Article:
To begin with, just imagine what the landscape of Christianity might look like in your city or town if the various assemblies of believers were to give themselves, in the spirit of Philippians 2:1-11, to living out with each other the “one another” injunctions of Scripture. Think of all of the various church bodies, fellowships and groups of believers giving themselves to receiving one another (Rom. 15:7), greeting one another (Rom. 16:16), offering hospitality to one another (1 Pet. 4:9), fellowshipping with one another (1 Jn. 1:7), and serving one another in love (Gal. 5:13). How would that change things from the way that they are now?
Consider further what it would be like if the diverse gatherings of the Church in your locality were committed to being devoted to one another in brotherly love (Rom. 12:10), living in harmony with one another (Rom. 12:16), agreeing with one another ( 1 Cor. 1:10), bearing with one another in love (Eph. 4:2), being kind and compassionate towards one another (Eph. 4:32), forgiving each other (Eph. 4:32); as well as encouraging one another (1 Thes. 5:11), building each other up (1 Thes. 5:11), and above all, loving each other deeply, from the heart. (1 Pet.1:22) How much more beautifully and compellingly would the love of God and the reality of the gospel of Christ be manifested in your home town than it presently is?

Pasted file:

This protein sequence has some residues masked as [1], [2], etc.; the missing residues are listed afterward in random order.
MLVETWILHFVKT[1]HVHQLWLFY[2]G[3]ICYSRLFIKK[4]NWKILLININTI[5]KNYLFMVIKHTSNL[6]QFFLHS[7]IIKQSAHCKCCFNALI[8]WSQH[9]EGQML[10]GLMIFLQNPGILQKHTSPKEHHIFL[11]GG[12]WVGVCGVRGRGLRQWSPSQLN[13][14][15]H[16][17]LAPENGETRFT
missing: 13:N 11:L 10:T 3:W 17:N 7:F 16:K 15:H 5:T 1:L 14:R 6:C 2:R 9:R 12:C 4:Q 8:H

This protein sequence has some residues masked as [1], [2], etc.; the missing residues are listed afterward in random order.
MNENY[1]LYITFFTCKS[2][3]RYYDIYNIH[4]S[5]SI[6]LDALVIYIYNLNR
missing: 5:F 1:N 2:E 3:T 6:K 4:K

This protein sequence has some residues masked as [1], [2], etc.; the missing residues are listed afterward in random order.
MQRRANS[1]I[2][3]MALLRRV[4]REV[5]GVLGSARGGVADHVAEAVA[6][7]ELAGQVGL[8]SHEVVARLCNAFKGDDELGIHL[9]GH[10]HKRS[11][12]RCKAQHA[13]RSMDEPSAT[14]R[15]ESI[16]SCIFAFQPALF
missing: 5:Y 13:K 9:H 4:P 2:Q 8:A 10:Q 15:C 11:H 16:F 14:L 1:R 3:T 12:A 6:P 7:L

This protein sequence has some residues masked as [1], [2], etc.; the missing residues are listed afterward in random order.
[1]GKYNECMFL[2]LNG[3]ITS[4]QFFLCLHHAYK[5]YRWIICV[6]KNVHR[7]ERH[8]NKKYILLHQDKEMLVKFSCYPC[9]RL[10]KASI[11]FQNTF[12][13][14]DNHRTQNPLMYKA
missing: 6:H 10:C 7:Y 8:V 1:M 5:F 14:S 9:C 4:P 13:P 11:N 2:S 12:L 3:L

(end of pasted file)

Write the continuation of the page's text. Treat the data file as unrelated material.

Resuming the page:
Now stretch your imagination even further and dream what it would be like if the various groups of believers in your locale were fully committed to clothing themselves with humility toward one another (1 Peter 5:5), honoring one another above themselves (Rom. 12:10), submitting to one another out of reverence for Christ (Eph. 5:21); and even so far as to confessing their sins to one another (James 5:16), praying for one another (James 5:16), teaching and admonishing one another (Col. 3:16), and spurring one another on towards love and good deeds (Heb. 10:24). Is it possible to even conceive of such a thing?
The “one another” exhortations in Scripture are the practical expression of the heart and mind of God as to what genuine relationships in Him are comprised of. In fact, they convey the human expression of the nature and substance of the relationships that exist within the community of the Godhead itself.